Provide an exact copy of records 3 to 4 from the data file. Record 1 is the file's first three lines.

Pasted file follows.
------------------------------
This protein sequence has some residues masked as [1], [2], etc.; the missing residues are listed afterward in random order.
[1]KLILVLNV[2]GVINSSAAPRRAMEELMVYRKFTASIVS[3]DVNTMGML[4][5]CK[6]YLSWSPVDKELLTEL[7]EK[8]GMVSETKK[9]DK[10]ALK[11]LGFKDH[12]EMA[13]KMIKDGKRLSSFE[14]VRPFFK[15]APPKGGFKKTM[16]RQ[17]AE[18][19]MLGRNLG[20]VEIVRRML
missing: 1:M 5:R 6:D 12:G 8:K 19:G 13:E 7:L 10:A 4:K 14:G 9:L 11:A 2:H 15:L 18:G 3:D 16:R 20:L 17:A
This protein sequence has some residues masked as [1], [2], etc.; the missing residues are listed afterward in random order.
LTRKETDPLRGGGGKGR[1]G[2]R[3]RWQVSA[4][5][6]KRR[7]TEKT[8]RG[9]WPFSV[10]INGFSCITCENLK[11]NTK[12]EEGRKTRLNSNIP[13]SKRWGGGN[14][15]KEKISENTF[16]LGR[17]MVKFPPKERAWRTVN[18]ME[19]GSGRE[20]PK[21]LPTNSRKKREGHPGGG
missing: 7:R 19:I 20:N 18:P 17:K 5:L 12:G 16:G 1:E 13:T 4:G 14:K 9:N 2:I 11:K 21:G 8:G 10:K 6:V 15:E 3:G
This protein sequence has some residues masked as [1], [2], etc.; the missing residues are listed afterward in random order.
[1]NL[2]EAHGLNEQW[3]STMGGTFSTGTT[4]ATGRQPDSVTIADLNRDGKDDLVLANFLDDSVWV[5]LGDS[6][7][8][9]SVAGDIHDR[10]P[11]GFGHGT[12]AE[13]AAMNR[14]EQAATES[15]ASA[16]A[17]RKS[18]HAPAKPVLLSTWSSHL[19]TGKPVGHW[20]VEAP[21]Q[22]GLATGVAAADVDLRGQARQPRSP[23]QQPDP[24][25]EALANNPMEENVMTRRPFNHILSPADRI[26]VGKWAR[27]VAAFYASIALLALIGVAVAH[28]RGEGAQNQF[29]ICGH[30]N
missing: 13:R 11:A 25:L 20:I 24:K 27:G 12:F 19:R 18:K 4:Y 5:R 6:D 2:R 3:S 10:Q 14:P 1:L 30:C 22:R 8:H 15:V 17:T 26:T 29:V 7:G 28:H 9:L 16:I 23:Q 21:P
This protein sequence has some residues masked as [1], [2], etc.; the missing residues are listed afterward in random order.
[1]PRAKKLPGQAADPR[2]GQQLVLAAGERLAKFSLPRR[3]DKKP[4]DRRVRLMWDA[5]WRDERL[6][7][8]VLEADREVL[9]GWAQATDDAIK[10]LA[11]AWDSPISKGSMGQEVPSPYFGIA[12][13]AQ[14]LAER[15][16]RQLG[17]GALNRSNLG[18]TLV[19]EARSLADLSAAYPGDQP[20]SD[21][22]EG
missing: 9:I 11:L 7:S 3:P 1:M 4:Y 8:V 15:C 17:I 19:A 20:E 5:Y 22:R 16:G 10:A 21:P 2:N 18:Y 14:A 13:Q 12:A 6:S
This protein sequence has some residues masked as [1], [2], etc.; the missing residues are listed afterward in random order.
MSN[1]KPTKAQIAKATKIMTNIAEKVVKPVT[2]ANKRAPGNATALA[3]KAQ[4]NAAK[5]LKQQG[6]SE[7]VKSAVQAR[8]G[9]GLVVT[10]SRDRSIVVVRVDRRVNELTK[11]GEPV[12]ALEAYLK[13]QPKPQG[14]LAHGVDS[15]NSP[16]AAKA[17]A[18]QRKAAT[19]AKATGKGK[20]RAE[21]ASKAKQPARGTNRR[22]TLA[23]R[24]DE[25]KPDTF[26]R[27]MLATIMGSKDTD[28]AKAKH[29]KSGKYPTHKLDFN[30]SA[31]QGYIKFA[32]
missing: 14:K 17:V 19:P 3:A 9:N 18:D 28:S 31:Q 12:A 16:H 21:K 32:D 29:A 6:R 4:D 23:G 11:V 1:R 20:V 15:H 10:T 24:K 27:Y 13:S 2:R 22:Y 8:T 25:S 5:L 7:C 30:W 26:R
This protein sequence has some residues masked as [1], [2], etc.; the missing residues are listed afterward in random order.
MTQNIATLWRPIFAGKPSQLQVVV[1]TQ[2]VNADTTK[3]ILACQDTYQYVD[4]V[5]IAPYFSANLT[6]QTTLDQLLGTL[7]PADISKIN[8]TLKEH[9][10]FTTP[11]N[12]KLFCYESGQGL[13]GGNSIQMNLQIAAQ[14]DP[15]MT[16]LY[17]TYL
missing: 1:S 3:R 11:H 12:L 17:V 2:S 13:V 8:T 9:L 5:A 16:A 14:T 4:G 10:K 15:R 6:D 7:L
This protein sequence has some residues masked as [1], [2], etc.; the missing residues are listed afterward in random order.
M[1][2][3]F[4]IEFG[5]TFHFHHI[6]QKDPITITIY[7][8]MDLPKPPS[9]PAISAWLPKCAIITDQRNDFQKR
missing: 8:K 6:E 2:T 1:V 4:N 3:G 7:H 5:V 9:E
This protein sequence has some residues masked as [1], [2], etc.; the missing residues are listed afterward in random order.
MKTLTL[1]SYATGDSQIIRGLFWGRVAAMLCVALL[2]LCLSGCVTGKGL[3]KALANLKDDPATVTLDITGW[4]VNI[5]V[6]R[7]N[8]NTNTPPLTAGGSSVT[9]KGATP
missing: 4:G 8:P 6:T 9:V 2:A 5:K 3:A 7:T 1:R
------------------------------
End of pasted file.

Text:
This protein sequence has some residues masked as [1], [2], etc.; the missing residues are listed afterward in random order.
[1]NL[2]EAHGLNEQW[3]STMGGTFSTGTT[4]ATGRQPDSVTIADLNRDGKDDLVLANFLDDSVWV[5]LGDS[6][7][8][9]SVAGDIHDR[10]P[11]GFGHGT[12]AE[13]AAMNR[14]EQAATES[15]ASA[16]A[17]RKS[18]HAPAKPVLLSTWSSHL[19]TGKPVGHW[20]VEAP[21]Q[22]GLATGVAAADVDLRGQARQPRSP[23]QQPDP[24][25]EALANNPMEENVMTRRPFNHILSPADRI[26]VGKWAR[27]VAAFYASIALLALIGVAVAH[28]RGEGAQNQF[29]ICGH[30]N
missing: 13:R 11:A 25:L 20:I 24:K 27:G 12:F 19:R 18:K 4:Y 5:R 6:D 2:R 3:S 10:Q 14:P 1:L 30:C 22:R 8:H 15:V 17:T 26:T 29:V 7:G 28:H 9:L 16:I 23:Q 21:P
This protein sequence has some residues masked as [1], [2], etc.; the missing residues are listed afterward in random order.
[1]PRAKKLPGQAADPR[2]GQQLVLAAGERLAKFSLPRR[3]DKKP[4]DRRVRLMWDA[5]WRDERL[6][7][8]VLEADREVL[9]GWAQATDDAIK[10]LA[11]AWDSPISKGSMGQEVPSPYFGIA[12][13]AQ[14]LAER[15][16]RQLG[17]GALNRSNLG[18]TLV[19]EARSLADLSAAYPGDQP[20]SD[21][22]EG
missing: 9:I 11:L 7:S 3:P 1:M 4:Y 8:V 15:C 17:I 19:A 20:E 5:Y 22:R 16:G 10:A 21:P 2:N 18:Y 14:A 13:Q 12:A 6:S